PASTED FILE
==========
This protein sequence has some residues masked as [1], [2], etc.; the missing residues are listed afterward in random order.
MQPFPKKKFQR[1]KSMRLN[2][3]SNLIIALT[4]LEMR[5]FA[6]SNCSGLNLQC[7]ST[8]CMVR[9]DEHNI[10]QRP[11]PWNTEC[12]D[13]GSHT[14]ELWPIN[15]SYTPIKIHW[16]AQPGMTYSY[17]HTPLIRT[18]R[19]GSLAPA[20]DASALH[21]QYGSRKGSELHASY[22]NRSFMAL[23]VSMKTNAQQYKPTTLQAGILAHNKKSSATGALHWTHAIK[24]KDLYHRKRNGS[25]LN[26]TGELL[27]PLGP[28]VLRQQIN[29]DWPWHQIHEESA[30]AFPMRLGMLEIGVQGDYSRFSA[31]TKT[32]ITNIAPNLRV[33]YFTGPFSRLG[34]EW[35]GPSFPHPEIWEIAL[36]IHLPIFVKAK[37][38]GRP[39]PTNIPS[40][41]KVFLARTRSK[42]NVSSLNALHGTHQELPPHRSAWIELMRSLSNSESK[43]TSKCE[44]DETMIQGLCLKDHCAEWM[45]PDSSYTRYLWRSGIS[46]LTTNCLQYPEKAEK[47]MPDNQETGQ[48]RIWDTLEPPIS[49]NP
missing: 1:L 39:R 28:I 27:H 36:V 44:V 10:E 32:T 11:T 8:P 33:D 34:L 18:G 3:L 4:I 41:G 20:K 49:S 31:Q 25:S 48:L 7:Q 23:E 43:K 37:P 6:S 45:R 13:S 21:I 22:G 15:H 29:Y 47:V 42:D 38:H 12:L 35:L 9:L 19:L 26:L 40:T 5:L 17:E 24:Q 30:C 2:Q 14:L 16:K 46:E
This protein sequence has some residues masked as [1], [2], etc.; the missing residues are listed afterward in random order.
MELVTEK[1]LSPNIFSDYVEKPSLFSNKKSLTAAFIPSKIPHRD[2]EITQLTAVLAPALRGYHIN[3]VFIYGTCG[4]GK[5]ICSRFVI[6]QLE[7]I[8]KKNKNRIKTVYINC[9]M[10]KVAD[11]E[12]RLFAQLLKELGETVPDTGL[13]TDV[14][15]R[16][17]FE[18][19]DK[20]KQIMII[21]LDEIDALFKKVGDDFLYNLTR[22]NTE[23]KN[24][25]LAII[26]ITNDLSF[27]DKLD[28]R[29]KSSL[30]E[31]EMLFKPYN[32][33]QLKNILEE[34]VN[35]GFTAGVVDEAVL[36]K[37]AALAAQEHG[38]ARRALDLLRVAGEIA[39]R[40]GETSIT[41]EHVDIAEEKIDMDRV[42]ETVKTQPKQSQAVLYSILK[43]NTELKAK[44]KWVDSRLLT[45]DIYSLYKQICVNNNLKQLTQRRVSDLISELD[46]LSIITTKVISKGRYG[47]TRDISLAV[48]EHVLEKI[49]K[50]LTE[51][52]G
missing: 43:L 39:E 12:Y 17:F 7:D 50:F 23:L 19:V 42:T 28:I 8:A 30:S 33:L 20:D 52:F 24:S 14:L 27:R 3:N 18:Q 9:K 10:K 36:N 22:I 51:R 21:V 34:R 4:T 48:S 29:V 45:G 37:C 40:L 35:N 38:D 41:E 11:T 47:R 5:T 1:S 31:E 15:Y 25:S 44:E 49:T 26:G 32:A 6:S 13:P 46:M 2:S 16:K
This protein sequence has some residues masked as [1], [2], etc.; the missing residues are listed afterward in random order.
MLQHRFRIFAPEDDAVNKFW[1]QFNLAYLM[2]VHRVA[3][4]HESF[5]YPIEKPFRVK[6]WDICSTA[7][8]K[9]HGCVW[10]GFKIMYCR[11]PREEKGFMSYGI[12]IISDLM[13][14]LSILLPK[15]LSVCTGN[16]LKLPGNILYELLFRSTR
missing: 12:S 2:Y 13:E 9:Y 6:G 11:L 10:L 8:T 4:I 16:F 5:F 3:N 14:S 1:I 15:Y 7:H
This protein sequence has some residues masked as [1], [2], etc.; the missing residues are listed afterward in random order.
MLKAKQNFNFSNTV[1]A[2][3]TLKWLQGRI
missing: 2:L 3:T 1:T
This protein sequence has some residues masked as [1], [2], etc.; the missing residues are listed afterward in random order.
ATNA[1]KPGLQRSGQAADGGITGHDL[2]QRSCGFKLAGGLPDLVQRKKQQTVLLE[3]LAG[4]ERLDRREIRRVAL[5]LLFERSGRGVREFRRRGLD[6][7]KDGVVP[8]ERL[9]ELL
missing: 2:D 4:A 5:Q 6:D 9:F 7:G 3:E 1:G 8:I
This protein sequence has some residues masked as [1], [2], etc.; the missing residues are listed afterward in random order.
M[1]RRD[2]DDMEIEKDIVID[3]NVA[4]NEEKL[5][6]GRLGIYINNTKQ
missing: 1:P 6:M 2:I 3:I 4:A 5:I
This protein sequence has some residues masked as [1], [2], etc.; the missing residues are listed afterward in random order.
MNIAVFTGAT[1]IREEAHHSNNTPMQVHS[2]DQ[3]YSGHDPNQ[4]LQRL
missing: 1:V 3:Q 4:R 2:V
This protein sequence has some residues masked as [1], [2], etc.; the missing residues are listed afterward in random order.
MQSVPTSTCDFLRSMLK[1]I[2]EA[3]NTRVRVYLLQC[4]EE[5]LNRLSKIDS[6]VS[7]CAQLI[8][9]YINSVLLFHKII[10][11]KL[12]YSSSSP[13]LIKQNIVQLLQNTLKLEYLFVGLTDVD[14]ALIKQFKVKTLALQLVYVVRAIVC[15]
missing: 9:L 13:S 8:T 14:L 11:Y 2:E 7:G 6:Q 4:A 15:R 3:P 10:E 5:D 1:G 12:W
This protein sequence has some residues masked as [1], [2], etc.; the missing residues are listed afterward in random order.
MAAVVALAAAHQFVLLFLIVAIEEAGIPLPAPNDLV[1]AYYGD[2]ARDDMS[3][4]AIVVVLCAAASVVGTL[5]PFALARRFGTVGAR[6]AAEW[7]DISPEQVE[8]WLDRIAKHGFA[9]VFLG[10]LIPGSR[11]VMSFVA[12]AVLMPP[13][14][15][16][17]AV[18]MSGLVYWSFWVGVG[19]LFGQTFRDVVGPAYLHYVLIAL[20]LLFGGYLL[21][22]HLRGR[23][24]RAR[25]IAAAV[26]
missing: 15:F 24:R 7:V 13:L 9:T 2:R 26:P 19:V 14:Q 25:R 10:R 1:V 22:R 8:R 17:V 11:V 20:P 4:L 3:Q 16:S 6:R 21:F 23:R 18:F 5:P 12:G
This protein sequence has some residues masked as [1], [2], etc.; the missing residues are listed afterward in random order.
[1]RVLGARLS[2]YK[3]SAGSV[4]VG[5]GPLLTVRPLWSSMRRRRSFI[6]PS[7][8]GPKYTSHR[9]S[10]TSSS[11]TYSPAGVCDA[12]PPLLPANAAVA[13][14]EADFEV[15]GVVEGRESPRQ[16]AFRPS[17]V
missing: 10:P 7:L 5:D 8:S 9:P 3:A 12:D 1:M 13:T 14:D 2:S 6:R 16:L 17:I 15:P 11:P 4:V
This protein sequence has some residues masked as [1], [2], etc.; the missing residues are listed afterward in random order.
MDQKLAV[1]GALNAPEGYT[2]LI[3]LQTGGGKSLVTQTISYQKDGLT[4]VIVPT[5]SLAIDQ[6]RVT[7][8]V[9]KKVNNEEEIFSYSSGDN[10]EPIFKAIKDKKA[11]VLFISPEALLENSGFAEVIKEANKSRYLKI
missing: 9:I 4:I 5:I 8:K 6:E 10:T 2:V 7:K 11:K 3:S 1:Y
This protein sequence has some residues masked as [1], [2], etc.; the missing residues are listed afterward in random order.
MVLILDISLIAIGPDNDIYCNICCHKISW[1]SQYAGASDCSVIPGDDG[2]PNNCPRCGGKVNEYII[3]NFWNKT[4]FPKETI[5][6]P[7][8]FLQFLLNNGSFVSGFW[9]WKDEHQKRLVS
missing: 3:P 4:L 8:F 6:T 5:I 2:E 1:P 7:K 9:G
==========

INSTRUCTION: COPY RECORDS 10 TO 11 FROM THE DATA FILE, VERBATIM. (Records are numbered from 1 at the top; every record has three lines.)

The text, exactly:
This protein sequence has some residues masked as [1], [2], etc.; the missing residues are listed afterward in random order.
[1]RVLGARLS[2]YK[3]SAGSV[4]VG[5]GPLLTVRPLWSSMRRRRSFI[6]PS[7][8]GPKYTSHR[9]S[10]TSSS[11]TYSPAGVCDA[12]PPLLPANAAVA[13][14]EADFEV[15]GVVEGRESPRQ[16]AFRPS[17]V
missing: 10:P 7:L 5:D 8:S 9:P 3:A 12:D 1:M 13:T 14:D 2:S 6:R 16:L 17:I 15:P 11:P 4:V
This protein sequence has some residues masked as [1], [2], etc.; the missing residues are listed afterward in random order.
MDQKLAV[1]GALNAPEGYT[2]LI[3]LQTGGGKSLVTQTISYQKDGLT[4]VIVPT[5]SLAIDQ[6]RVT[7][8]V[9]KKVNNEEEIFSYSSGDN[10]EPIFKAIKDKKA[11]VLFISPEALLENSGFAEVIKEANKSRYLKI
missing: 9:I 4:I 5:I 8:K 6:E 10:T 2:V 7:K 11:K 3:S 1:Y